In a race red-flagged and restarted after Maverick Viñales jumped off his brakeless Yamaha at 135 mph, the outcome looked like a straight duel between Jack Miller on Ducati and pole-sitter Pol Espargaró on the now-very-fast KTM. But that failed to consider the readiness of third-place rider Miguel Oliveira (on Tech3 KTM) to exploit any mistake by the lead pair. When they went wide on the final lap, he darted through to win—his first win in MotoGP.
Fortunately Viñales slid to a stop uninjured but his bike burned in the Airfence.
In the first start it had looked like success for Suzuki’s Joan Mir, who had fought clear and had the pace to win. But on lap 17, as Viñales approached turn 1, his brakes gave him the same non-choice that faced Eddie Lawson when one caliper’s brake pads fell out at the Laguna Seca USGP in 1990: Either instantly jump off, converting his leathers into a giant brake shoe, or go into the barrier with the bike. Viñales jumped. By rule, the race was stopped because a crash barrier had been damaged.
“I started to lose front brake pressure. I was trying, trying. I went wide one time.”
To rest the brakes, “I made three very slow laps, then I pushed again.
“I think the parts go away on the brakes. I understood very well that the brake was broken or something, so I decided to jump.”
Alex Márquez said, “Then suddenly when we arrived in the first corner I saw like some small black parts going out from his bike.”
This brake problem is not new. Valentino Rossi said, “In these last two weekends we were on the limit with the brakes, especially with the Yamaha.”
Fabio Quartararo, Rossi’s teammate, said, “The brakes? I felt the lever getting soft.
“In braking I went long twice, once because of me and once because of the brakes.”
After brake problems at Jerez, most of the Yamaha riders switched to the 2020 “evo” finned Monoblock aluminum caliper (it is said to operate cooler and contain less fluid than the previous design), but when Viñales didn’t get the feel he wanted from the new equipment, it was decided to stay with the previous calipers. Yamaha team manager Massimo Meregalli added, “Probably because he was behind other riders he couldn’t cool down the system, and after the fifth lap he felt something but tried to manage.”
“This track is very severe with the brakes,” Rossi also said. “Everybody suffers. If you see, everybody has big air ducts on the brakes (carbon fiber air scoops are visible in photos), also the other manufacturers.”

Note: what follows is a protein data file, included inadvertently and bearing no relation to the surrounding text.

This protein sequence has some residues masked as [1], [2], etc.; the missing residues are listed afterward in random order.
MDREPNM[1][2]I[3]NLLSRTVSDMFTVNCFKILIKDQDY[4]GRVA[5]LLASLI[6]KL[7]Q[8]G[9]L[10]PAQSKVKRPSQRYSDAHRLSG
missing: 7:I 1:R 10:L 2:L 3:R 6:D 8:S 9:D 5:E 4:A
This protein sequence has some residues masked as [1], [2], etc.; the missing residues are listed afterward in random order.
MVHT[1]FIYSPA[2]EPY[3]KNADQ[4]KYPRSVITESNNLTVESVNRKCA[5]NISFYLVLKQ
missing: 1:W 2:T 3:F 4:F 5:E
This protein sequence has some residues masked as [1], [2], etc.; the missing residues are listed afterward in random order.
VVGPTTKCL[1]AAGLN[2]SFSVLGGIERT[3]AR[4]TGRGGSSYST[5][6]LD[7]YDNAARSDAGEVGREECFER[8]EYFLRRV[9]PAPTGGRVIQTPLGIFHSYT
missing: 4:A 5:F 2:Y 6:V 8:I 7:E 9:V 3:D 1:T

He further explained “…Yamaha suffers more also because we try to gain (back) in braking what we lose in the straight, because our bike is slow but it’s good in braking, so we try to brake very hard.”
Most riders are now using the 340mm-diameter Brembo carbon front discs, supplied in standard and heavy weights. Save for Ben Spies’ big Motegi brake problem in 2012 and some problems at Phillip Island, brakes have not been much in the news. That has clearly changed.
Despite claims that Yamaha’s early season engine warnings (red means stop) have been fully corrected, the riders seem to have a different opinion, and there are rumors of problems with the valve operating finger followers or with a need to more frequently recharge the on-board bottle supplying the pneumatic spring valve train. Mum’s the word, but now we see the riders working the brakes very hard to compensate for lack of straightaway performance.
Where was Mir in the second race, after leading the first? “I felt great all weekend and in the first race I felt I could win for sure. But in the restart I had to go out on the used tire.”
He didn’t have another left, so it was very hard to hold off the other riders. Miller, on the other hand, had new softs to mount front and rear. It all comes down to what is left in each rider’s tire allocation after practice and qualifying.
Andrea Dovizioso won last Sunday’s race on this track where Ducati has had so many successes, so where was he today? Finishing fifth and only three points behind series leader Quartararo, he said, “…Today I started the race thinking I was very fast and I found myself running slower than most of the riders.”
Trying to understand the mysterious nature of Michelin’s 2020 rear tire, Dovi said, “The first point is that the new tire is causing problems for everyone. We had already complained about it in the winter. Now the others are doing it too.
“It is not normal for such different things to happen in two consecutive races on the same track.”